Let me ask you a question. Do you want me to tell you what you want to hear, or do you want me to tell you reality? I am sure hoping you want to hear reality, especially when it comes to pitching investors.
The reality is, unless you have some really special things going for you (I’ll get back to this later), you’re going to need a working product to pitch investors. In fact, depending upon how much money you’re trying to raise, you’re likely going to need customer traction too.
I know. You need money to grow your startup. I’ve got some tough love coming at you; that’s your problem.
You need to find a way to survive until you have achieved enough progress to raise money.
Every CEO I’ve worked with, except for one, couldn’t raise money without a product. There’s nothing magical about this. It’s just the way the market works now.
Years ago, you used to be able to raise money with a pitch deck and a team. However, those days are long gone.
A simple way to think about this is the market for capital is like any other market. There are buyers of the capital (investors) and sellers of the capital (entrepreneurs).
Investors are competing with each other to get the best deals. At the same time, Investors are managing their risk. Investors have realized they can deploy capital later, reduce their risk, and have tremendous upside.
You’re not going to change the system.
It used to be that Series A was the first round of investment a startup would receive. Now, there’s an angel round, then a seed round, and then you get to Series A.
This is the reality you live in today, and you’re not going to change it.
Before any outside funding, every startup survives on friends and family funding.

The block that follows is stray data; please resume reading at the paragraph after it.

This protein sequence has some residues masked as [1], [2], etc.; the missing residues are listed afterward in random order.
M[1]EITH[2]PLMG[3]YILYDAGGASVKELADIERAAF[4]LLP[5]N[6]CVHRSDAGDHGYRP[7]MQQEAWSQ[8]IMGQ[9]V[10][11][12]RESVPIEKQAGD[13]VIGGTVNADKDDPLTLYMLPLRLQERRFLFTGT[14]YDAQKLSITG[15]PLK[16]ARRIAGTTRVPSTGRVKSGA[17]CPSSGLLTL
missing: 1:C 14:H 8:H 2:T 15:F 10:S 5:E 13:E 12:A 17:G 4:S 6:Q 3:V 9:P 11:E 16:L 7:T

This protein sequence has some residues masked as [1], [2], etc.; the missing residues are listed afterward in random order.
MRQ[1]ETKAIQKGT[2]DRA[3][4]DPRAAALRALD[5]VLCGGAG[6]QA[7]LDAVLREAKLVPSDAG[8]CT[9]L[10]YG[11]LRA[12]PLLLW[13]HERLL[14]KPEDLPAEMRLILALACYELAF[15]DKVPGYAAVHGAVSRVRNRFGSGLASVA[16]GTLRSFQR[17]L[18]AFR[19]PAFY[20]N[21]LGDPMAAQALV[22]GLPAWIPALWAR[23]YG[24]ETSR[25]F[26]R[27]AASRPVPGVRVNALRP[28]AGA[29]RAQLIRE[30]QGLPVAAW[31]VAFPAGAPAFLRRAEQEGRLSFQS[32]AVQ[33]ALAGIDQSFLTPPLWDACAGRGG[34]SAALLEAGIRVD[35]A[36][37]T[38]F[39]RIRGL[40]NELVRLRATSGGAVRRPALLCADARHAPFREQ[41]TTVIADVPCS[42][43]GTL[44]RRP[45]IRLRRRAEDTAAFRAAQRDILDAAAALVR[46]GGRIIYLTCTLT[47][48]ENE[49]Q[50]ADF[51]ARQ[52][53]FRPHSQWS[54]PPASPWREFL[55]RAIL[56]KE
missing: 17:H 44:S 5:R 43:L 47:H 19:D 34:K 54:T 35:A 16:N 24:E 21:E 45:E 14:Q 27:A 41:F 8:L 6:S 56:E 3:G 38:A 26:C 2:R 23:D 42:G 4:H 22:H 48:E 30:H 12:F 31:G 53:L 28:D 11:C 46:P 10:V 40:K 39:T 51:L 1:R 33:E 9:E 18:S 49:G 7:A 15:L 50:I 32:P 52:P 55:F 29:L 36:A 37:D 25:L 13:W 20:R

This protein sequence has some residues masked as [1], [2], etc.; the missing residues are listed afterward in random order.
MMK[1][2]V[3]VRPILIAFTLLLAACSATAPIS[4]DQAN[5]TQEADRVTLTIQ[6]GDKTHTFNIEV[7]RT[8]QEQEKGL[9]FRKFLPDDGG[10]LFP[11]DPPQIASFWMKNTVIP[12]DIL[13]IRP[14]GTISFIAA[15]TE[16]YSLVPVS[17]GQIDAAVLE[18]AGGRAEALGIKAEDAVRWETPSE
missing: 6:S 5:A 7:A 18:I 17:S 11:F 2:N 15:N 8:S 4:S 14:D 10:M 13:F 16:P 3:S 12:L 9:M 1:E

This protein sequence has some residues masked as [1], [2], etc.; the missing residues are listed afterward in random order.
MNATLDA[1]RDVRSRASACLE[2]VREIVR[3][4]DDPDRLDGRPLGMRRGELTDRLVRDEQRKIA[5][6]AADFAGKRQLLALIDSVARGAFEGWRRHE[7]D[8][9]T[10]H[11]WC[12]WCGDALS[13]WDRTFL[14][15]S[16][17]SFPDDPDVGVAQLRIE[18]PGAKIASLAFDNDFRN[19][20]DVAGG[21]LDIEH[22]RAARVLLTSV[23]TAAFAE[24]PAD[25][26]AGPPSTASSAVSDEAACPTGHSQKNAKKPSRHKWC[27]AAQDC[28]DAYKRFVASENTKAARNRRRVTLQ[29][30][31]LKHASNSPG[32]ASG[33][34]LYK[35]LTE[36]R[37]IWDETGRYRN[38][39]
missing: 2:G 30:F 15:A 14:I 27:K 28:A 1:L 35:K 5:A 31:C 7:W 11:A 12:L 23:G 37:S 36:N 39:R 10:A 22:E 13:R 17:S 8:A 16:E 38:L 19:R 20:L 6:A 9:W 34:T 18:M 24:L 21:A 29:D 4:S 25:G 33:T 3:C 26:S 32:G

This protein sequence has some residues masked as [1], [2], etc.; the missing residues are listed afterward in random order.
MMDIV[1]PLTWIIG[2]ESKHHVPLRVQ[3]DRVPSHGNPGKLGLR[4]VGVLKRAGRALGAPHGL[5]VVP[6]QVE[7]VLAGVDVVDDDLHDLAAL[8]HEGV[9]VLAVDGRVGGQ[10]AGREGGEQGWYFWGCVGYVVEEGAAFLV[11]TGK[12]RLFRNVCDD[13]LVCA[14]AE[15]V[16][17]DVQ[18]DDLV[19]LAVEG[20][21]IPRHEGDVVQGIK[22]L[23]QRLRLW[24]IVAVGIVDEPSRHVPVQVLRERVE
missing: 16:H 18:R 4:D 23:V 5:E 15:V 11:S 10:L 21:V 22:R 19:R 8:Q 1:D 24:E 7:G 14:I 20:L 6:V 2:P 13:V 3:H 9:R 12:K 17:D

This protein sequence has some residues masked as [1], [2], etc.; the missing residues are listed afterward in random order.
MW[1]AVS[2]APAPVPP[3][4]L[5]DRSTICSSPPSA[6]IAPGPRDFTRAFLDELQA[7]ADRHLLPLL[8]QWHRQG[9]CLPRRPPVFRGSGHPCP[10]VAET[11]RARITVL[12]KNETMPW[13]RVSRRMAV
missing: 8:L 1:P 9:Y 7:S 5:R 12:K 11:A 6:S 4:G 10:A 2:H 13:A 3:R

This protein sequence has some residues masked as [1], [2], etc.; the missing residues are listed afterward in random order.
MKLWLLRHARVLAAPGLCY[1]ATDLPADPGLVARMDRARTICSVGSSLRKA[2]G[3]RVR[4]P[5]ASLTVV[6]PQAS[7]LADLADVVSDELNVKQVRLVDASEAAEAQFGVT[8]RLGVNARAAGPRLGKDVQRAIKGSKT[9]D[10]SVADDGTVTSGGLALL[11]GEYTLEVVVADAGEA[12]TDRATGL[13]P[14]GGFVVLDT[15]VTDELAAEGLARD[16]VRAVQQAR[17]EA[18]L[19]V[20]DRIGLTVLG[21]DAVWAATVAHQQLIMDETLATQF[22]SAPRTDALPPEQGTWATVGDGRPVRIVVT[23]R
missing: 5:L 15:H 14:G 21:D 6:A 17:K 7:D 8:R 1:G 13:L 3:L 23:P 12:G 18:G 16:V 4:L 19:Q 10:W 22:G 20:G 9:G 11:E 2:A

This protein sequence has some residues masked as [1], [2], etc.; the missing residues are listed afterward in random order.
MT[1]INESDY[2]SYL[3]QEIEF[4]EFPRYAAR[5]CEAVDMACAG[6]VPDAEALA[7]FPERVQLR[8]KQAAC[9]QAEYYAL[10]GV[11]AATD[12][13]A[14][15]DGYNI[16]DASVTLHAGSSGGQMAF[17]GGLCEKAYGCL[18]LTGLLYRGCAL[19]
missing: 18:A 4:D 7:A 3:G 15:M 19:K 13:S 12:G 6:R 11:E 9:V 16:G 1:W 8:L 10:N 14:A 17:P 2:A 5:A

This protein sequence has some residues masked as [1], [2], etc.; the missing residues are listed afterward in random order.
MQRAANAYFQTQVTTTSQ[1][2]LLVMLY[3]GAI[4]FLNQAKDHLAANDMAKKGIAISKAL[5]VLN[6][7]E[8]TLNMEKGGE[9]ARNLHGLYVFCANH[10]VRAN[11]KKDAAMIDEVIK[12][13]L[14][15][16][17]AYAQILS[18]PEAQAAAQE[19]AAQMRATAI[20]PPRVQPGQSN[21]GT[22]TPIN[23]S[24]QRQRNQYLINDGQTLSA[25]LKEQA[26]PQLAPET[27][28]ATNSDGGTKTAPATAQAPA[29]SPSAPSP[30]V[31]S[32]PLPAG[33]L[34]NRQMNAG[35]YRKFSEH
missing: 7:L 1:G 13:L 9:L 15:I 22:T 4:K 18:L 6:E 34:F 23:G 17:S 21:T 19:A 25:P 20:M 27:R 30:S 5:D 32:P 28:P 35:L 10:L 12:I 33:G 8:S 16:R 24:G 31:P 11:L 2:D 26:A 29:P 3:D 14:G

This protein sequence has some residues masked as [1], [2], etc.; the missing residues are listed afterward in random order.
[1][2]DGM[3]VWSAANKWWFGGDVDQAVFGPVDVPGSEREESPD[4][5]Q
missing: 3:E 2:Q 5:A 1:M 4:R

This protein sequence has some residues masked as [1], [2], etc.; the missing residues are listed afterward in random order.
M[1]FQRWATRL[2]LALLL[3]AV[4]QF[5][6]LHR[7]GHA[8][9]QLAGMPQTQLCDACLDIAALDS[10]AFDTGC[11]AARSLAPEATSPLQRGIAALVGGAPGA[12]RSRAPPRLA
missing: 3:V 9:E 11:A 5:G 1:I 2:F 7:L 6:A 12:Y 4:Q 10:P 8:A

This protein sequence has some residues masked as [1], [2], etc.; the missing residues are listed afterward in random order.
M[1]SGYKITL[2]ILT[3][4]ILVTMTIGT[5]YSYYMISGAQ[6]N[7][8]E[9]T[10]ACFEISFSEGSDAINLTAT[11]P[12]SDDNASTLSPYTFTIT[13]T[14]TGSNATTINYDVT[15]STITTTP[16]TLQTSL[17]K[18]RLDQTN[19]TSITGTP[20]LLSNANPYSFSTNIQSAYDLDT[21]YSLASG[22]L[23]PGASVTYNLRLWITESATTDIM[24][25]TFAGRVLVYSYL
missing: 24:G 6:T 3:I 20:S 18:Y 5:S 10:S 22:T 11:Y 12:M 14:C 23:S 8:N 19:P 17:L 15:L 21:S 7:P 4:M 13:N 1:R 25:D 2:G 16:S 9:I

My first round of funding was a $12 million Series A round. I did it based solely on having a pitch deck, my previous track record of success, and a great team. That’s what you’ll need to be able to raise money without a product.
However, I used my own funds to finance the company for the two years it took us to raise our initial funding. That’s what you’re going to need to do too.
So, figure out how much money you’re going to need to get to your first major milestone. Then figure out how much money you’re going to need to survive.
Do you have enough money saved up, so your family can survive for the next couple of years?
Even if you do raise some angel funding, you’re not going to be able to pay yourself anywhere near a full startup CEO salary for a long period of time. Now, there are things you can do to augment your income.
You could continue working at your day job (but look at your employment agreement to see whether your employer has the rights to what your new company produces), or you could do consulting work. It might not be ideal, but you’ve got to do what you need to do to survive.
That’s what every early stage startup CEO has to do. Now it’s your turn.